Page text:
Sri Lankan Church Bulletin Quotes Teddy Roosevelt

Today I went to the Grace Evangelical Church here in Wellewatte, a southern suburb of Colombo, Sri Lanka, and ran across a quote by Theodore Roosevelt that was printed in the bulletin.

“It is not the critic who counts, nor the man who points out how the strong man stumbled or where the doer of deeds could have done them better.  The credit belongs to the man who is actually in the arena, whose face is marred with dust and sweat and blood…and who…if he fails, at least fails while daring greatly, so that his place shall never be with those cold and timid souls who know neither victory nor defeat.”

Right now I am meandering through a colossal audio series of 90 lectures on American history, and I am eager to get to Roosevelt.  The man was uber egotistical, great, and terrible, but besides the elitist desire exhibited in this quote to be set apart from lesser, more timid souls, I think he is right on the money.  I had a hard time paying attention to the sermon cause I was thinking about Teddy and failure.

More and more, I have come to feel comfort in failure because it is a sign that I am in the game.  Of course, we should never love failing, but we can take pride in it.  There is great dignity in having your business fail, a lover leave you, or receiving rejections from potential employers or schools.  All one can ever do is give it their best shot, and God and luck do the rest.  Instead, honor dies when our energy wans—when we remove ourselves from the “arena” of judgement so that we can pretend ourselves to be immeasurable.

Mostly unrelated to that: I find it interesting that so many great American politicians were never presidents, and were often more powerful figures than their contemporary presidents, and yet considered themselves to be failures because they did not become presidents: Alexander Hamilton, Henry Clay, John C. Calhoun, Daniel Webster, Stephen A. Douglass…ok, I’m only to the 1860s.  I was trying to think of great politicians in modern times who did not become presidents, and I could not, at least not anyone of the stature of these men.  Any ideas?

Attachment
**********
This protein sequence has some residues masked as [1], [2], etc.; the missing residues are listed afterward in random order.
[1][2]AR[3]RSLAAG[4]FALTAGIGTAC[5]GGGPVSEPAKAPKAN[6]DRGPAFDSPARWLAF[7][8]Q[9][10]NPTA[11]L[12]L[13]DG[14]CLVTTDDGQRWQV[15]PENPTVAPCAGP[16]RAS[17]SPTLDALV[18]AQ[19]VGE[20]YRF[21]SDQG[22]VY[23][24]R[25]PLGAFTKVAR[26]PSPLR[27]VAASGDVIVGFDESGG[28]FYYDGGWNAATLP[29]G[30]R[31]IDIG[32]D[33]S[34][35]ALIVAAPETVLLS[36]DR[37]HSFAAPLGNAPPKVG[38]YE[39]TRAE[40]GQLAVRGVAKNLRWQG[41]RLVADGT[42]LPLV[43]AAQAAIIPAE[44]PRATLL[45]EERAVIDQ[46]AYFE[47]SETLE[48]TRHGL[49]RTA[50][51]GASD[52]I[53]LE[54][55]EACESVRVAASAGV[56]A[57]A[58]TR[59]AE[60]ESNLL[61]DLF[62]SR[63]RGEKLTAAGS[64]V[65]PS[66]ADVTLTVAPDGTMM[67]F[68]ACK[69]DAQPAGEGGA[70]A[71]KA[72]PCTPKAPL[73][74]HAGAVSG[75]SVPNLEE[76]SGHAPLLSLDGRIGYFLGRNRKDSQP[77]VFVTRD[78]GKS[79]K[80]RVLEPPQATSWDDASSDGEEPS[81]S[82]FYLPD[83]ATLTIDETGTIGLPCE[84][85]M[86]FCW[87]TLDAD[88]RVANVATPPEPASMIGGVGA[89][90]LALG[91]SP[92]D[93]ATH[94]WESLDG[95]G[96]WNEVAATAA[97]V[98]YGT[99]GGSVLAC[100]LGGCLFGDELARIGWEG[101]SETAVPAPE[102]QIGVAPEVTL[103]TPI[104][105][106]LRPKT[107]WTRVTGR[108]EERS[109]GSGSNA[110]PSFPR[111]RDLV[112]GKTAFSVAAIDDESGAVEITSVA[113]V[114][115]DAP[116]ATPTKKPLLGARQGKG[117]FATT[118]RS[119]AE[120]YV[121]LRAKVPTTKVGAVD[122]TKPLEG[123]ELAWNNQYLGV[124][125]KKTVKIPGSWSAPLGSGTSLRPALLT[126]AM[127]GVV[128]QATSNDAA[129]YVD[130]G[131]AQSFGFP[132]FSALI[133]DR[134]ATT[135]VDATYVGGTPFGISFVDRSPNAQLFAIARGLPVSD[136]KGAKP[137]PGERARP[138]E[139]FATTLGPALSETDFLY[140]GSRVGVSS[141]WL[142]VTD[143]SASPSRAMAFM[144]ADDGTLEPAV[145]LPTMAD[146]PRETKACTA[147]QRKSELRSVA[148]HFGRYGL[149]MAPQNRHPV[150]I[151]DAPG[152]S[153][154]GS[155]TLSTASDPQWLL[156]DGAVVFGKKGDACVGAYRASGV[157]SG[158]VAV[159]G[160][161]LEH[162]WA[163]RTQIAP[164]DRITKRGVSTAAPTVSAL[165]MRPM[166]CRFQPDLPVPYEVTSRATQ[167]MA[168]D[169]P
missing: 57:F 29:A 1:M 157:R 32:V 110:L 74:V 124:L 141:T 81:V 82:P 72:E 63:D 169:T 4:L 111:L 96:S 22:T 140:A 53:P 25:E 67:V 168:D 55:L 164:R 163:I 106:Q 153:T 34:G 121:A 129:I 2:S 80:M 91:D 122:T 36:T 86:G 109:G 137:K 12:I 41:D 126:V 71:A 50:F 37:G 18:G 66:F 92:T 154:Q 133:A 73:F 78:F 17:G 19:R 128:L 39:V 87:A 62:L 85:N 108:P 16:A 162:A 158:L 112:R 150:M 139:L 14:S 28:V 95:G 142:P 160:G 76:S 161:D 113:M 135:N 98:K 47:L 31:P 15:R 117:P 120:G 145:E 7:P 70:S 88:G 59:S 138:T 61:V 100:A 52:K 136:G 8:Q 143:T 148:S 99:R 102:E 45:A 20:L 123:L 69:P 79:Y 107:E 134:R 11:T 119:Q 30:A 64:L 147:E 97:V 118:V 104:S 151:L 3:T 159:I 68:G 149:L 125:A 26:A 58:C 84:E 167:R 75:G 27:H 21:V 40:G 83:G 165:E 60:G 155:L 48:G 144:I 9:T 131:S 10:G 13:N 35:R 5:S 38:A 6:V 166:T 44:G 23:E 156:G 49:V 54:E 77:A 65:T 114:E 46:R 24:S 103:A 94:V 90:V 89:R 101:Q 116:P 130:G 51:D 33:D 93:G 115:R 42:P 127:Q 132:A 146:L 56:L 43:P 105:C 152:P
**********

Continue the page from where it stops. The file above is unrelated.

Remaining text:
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About Jer Clifton

Look up, friend. The world is too beautiful for my eyes alone. View all posts by Jer Clifton

4 responses to “Sri Lankan Church Bulletin Quotes Teddy Roosevelt

  • Linda Clifton-McCormick

    Well said, Jer. I’d heard that quote before and didn’t remember it being attached to Teddy. A great site to check out that I saw in a business presentation yesterday is “Best motivation video ever”..there are several options…look for the one about Lincoln, Edison, etc. Failure has allowed me to embrace my humanity, and find God’s redemptive purposes in my life revealed. Thanks for bringing the truth of a fallen world and His overwhelming grace to the table. Another reason to rejoice! Best to stay ‘in the arena’ albeit risky.

  • Whit

    Barry Goldwater perhaps. Or Hillary Clinton, but I wouldn’t count out her executive ambitions quite yet. Ron Paul. Maybe not baller politicians, but greatly influential. But the most obvious ones are Dick Cheney and Karl Rove as gentlemen more powerful than their contemporary president 🙂

  • Imran Siddiqui

    Powerful Speakers of the House and Senate Majority Leaders would be on the list, so: Tip O’Neill, Newt Gingrich, Bob Dole.

  • Jer Clifton

    Some good ideas…was Goldwater a collasal-ish figure? I always thought of him as a bigger ron paul. Henry Clay put together the compromise of 1820, 1830, and got JQ Adams in the white house, and served as secretary of state, was in the house and the senate…I don’t know. These guys were big. Hillary Clinton…I’m not sure if he she has accomplished enough.

    Maybe Newt was…I really don’t know. Thaks for thoughts!

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